The image on the bottom was created by having the camera on a tripod and using a slow shutter speed. However, Edgerton used a strobe light – each time it flashed it captured the figure in mid movement.

This classic photograph was taken in 1970 by George Krause and was initially intended for a poster. Krause has taken a moment in time and turned into a static image - the boy seems to be emerging from the water like a sculpture out of a piece of rock.
Krause's image has a similar feel to these unfinished sculptures by Michelangelo. They were commissioned in 1505 but were never completed instead human forms try to burst out of the rock. The delicate nature of Michelangelo's sculpture contrasts with the solid form of the natural rock.

Sirrka-Liisa Konttinen has captured a young 'girl in on space hopper' mid-flight. It is 1970's working class Newcastle and she is on the cobbled streets surrounded by terraced houses. This is a world on the brink of disappearing - community and history about to be replaced with modern tower blocks and the alienation that comes with our modern world. This comes from a series of work taken over a 11 year period.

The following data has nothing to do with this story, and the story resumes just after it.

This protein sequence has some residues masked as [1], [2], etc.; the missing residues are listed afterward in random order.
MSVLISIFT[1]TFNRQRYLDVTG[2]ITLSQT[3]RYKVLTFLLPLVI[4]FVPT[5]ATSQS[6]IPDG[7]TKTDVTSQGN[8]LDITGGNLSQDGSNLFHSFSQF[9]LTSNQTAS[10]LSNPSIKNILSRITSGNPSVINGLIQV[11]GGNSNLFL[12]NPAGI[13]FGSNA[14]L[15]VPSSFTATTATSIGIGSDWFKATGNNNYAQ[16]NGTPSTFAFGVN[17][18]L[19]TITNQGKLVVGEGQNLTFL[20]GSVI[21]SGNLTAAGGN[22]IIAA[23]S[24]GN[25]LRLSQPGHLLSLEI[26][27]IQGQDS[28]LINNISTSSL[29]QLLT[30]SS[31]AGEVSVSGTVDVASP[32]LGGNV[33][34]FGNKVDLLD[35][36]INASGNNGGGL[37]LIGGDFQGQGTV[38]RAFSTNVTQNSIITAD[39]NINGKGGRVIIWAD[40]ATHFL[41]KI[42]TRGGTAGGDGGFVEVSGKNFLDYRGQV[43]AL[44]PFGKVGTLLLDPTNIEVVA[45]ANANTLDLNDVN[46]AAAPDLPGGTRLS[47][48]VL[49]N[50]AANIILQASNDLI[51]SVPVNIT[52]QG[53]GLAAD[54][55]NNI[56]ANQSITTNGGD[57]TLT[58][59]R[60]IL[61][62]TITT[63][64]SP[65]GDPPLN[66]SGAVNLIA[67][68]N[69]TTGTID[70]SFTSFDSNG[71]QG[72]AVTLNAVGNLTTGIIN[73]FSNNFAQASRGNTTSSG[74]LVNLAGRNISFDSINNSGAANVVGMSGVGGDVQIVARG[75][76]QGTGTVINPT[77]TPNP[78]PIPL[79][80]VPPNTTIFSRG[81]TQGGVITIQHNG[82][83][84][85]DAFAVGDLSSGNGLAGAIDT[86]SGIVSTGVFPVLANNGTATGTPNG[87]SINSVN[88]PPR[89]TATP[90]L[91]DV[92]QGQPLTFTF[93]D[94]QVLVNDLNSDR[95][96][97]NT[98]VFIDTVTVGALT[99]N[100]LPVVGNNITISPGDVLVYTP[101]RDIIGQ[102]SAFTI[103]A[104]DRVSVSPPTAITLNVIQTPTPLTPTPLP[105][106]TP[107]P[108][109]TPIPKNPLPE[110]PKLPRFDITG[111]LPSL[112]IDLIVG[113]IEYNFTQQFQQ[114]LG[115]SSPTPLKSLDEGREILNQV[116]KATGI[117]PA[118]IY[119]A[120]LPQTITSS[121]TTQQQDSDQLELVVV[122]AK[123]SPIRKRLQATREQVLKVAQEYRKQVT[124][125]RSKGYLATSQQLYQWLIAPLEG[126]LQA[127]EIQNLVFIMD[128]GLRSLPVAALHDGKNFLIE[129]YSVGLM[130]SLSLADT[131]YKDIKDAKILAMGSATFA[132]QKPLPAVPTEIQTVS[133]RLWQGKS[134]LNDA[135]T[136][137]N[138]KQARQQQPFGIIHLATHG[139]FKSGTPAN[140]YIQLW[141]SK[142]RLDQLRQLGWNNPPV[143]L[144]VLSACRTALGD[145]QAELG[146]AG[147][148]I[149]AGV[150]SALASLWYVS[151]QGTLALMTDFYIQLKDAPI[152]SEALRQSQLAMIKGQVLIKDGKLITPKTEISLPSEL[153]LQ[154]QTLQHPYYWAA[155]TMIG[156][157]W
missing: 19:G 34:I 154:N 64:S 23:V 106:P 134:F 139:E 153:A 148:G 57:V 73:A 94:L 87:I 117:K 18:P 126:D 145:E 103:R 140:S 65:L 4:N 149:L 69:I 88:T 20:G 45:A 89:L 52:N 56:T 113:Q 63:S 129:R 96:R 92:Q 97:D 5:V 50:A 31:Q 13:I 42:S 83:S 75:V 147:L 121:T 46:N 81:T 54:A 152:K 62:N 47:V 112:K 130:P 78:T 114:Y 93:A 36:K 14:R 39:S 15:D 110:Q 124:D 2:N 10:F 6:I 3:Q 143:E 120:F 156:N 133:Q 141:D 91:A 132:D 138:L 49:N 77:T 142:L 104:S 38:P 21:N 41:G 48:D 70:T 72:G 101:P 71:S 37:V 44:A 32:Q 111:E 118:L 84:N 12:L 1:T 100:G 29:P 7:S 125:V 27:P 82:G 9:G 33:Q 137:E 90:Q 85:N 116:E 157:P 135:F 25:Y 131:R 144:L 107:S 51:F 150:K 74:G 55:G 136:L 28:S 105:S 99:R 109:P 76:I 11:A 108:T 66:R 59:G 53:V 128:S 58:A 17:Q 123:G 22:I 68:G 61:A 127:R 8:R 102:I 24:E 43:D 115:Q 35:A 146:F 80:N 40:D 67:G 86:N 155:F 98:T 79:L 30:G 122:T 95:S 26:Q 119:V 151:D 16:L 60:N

This image captures a figure suspended in mid air. Aaron Siskind has positioned himself lowdown and aimed his camera upwards to place the trampolining figure agaisnt the sky.

Shutter speed refers to how long the shutter is open for.

A fast shutter speed means the shutter was open for a fraction of a second – freezing time.

A slow shutter speed means the shutter was open for a long time – creating blurs.